I published this post about what I’m thankful for on Thanksgiving of last year, and it’s remarkable how consistent and true these four things still are today. I thought it worth the re-post, so enjoy! And enjoy Thanksgiving with your family and friends — we can’t wait to see you on the other side!
For many people, Thanksgiving is an invaluable opportunity to reflect, relax, recharge and reconnect with family and friends over a shared meal and long weekend. For others, it’s an anxiety-inducing ticking time bomb of drama, drinking and emotionally damaging discussions. Our lived experiences for this holiday are as varied as the individuals and families that make up this great country. But one thing I’m always reminded of during these times is that no matter what — and I know this will sound cliché, but bear with me — there is always something to be thankful for. So to pay homage to that sentiment, and to show how much we actually believe in it, here are four things we at ENO8 are thankful for this year, even though we’re supposed to hate them:
At ENO8, we pride ourselves in our knowledge of and experience working with innovative technologies to construct custom software solutions; from machine learning to voice-based interfaces, from Watson-integration to Alexa skills, we make it our business to know what’s new and what’s next. But more than just knowing about something, we have to figure out whether or not that something will be useful in an enterprise setting and then how to integrate it if it will be.
That makes for a lot of wasted effort.
We research everything, tinker with new technologies and methodologies, only to often make a determination that they’re not that useful, important, or cost effective. Many businesses would cringe at the perceived wasted effort, but we see it not as a waste but rather as an educational investment. Much as college can be very expensive but sets you up for much higher lifetime earning potential, we see research and development as an investment in innovation — the only way we can harness the newest and best technologies is to understand them deeply, and that takes time and commitment. So while we hate waste, we love the opportunity to learn, grow and bring that knowledge to our future projects.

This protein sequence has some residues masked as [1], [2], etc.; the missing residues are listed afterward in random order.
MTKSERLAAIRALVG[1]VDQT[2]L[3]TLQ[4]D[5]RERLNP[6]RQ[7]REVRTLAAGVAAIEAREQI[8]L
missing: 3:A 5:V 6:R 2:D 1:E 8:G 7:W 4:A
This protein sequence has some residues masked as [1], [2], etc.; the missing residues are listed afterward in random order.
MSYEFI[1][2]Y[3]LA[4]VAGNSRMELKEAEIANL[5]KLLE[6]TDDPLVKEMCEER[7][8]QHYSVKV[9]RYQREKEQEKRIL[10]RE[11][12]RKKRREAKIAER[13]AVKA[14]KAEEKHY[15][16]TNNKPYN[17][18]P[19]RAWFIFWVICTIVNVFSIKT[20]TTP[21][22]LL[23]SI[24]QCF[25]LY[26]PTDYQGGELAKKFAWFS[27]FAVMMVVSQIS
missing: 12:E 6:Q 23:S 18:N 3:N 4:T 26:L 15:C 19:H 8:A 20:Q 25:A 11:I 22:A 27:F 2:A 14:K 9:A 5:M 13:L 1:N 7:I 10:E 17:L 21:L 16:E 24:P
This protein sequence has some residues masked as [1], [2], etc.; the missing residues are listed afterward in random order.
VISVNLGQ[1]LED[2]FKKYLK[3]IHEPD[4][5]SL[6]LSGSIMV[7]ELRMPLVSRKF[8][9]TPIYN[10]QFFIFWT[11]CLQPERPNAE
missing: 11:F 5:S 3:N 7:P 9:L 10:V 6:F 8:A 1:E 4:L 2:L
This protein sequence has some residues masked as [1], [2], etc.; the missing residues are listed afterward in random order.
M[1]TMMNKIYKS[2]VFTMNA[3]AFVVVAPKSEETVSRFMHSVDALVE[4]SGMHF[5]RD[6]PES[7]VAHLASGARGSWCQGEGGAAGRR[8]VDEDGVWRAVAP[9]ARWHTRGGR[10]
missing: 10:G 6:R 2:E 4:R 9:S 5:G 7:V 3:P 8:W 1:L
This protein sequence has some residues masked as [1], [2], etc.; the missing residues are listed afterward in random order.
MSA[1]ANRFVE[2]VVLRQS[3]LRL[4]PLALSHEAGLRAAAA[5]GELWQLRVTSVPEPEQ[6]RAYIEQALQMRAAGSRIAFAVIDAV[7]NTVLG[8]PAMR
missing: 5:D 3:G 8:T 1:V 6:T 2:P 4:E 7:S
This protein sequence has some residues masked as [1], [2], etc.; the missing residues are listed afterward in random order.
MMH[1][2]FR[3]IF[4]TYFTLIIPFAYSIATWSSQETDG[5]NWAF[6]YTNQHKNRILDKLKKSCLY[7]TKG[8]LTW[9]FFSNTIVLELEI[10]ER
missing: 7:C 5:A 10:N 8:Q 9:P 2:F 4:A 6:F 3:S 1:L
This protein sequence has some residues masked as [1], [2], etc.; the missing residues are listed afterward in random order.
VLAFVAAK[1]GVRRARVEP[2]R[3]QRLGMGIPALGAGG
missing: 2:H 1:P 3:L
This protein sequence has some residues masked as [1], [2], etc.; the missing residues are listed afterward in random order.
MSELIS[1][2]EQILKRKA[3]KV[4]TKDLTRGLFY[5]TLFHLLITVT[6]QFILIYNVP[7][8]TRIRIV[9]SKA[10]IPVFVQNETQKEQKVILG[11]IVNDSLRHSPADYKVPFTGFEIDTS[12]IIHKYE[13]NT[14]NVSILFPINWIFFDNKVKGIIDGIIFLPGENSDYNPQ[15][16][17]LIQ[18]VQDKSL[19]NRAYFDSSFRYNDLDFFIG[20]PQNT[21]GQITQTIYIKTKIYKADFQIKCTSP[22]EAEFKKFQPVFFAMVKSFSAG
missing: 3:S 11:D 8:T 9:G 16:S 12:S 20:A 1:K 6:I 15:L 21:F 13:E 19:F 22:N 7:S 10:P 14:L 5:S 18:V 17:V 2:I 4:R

Nothing will foul up a project or client relationship quite as quickly as pervasive or persistent bugs. Debugging code can be one of the more monotonous aspects of software development while demanding massive amounts of time and resources to perform. It is neither glamorous nor fun for your developer staff, is costly for project managers and can be embarrassing for the entire team. So why in the heck are we thankful for them?
Every bug is an opportunity in disguise.
Every line of code we write is an opportunity to learn more, to solve more, to empower our clients more — in short, to be better. Every bug we eliminate is one less thing our clients have to worry about. It’s one more mistake we’re less likely to make in the future. It’s another milestone in each developers education, a roadblock they’re not going to stumble on again.
Of course we hate bugs — we strive for bug free deliverables every single time out. But, without failures, you can never learn. That’s the way it’s always been — past failure is the price of present/future success. Every bug we eliminate is the investment we make today for a greater and greater payoff in the future.